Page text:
us in a bed, but older boy so damn much like his dad, stand guard all night
by the door.  Nine years old.  I thought I would be proud and instead I’m
just pissed.  How could he leave us alone?”
      She’s older than you and you feel inadequate to console her.  To
console anyone.  You have so little native talent for it, so few resources to
deploy, and you suspect maybe you
do think she deserves it, and the thought
is so alien and awful to you that you have to look away.  
      “Life’s now all going to be about everything I don’t do, won’t have ever
again,” she mutters.  She’s somehow ashamed of the helpless futility of her
widowhood.  
      “Make believe to be strong until you’re strong and all that happy
horseshit,” she says, as if she’s quoting him or some other disciple of
optimism.  Maybe even quoting herself.  
      “It’s amazing the hooey we find ourselves saying to our children,” she
adds.
      She summons a smile.  She tilts back her head and laughs, but it’s such
a thin and fragile sound that your teeth ache.
      “Oh, listen to me.  Just
listen to me.  Who’s full of horseshit and self-
pity now?” she asks.
      You fold your hands in a tent of prayer, but you don’t pray, or even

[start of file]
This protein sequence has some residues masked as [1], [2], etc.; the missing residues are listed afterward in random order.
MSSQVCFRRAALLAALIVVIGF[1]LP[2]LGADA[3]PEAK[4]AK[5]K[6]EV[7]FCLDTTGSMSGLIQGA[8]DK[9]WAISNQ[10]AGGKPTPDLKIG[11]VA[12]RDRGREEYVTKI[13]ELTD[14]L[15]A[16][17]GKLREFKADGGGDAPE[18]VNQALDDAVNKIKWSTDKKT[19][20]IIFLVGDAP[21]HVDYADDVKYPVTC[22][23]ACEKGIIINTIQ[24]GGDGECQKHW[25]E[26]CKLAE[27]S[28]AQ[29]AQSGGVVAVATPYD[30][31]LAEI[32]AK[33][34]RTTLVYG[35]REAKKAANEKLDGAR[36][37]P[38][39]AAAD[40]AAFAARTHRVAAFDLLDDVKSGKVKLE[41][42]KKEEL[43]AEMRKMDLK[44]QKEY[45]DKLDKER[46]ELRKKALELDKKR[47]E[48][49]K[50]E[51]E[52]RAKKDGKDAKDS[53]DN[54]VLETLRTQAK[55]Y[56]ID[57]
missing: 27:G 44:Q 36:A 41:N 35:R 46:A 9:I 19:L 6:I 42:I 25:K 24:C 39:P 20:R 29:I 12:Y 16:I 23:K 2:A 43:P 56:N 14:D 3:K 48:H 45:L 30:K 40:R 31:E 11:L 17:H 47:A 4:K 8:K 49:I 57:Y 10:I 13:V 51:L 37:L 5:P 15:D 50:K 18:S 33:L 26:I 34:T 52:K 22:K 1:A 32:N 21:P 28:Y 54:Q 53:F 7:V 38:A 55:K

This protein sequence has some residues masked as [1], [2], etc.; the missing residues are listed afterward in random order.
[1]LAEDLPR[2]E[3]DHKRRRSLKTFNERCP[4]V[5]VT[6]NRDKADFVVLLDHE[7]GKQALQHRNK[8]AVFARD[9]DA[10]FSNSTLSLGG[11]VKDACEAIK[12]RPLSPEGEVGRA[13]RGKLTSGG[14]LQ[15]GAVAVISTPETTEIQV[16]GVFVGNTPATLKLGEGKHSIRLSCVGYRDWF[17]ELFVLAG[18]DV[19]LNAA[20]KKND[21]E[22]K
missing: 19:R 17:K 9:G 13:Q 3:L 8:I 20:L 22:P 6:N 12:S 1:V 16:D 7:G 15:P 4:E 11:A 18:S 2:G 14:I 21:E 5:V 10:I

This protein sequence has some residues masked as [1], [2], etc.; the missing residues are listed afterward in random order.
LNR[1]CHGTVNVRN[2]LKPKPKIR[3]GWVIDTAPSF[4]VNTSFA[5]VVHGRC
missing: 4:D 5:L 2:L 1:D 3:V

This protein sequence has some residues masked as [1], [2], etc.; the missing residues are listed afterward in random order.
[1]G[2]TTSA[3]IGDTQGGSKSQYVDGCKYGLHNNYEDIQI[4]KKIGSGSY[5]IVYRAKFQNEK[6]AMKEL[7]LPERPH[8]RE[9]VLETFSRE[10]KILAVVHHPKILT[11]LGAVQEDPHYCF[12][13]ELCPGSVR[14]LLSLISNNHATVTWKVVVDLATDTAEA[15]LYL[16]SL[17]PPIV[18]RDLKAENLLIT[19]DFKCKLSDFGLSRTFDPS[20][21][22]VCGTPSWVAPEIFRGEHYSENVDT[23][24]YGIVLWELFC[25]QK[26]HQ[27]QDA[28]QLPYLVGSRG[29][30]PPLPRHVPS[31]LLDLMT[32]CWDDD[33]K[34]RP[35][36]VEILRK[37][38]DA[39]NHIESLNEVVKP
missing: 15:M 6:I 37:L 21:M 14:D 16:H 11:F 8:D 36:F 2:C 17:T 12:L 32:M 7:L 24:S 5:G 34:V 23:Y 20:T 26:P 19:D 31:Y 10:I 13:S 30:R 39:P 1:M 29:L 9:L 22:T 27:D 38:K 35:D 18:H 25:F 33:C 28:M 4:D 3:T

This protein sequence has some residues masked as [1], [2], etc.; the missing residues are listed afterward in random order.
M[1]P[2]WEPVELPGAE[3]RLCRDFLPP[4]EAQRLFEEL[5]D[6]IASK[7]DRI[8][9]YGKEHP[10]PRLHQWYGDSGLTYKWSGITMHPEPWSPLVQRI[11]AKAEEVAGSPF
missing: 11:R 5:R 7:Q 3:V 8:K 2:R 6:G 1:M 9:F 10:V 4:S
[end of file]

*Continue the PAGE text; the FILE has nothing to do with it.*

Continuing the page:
think of praying.
      She apologizes.  
      “You see now why I don’t live on the base,” she says.  “I wouldn’t be
very popular.”
      To the contrary, you sense she is very popular indeed among the wives,
who’d like to be a lot like her, but who should thank their lucky stars they’re
more easily contented.
      “You’re the first person I’ve ever told,” she says.  “And the last I’ll ever
tell.”
      She zips her lips and throws away the key.
      “So you’re saying you’ll have to kill me now?” you hear yourself say.  
“To make sure I keep your secret.  Leave no witnesses.”
      She doesn’t smile.
      “Sorry,” you say.  “Just a joke.”
      “It just doesn’t seem right under the circumstances,” she says.  “
Kill, I
mean.  Y’know?”
      You know.  You know.  
      Dusk is falling.  Dust stirs.  You sense you should be offering an equal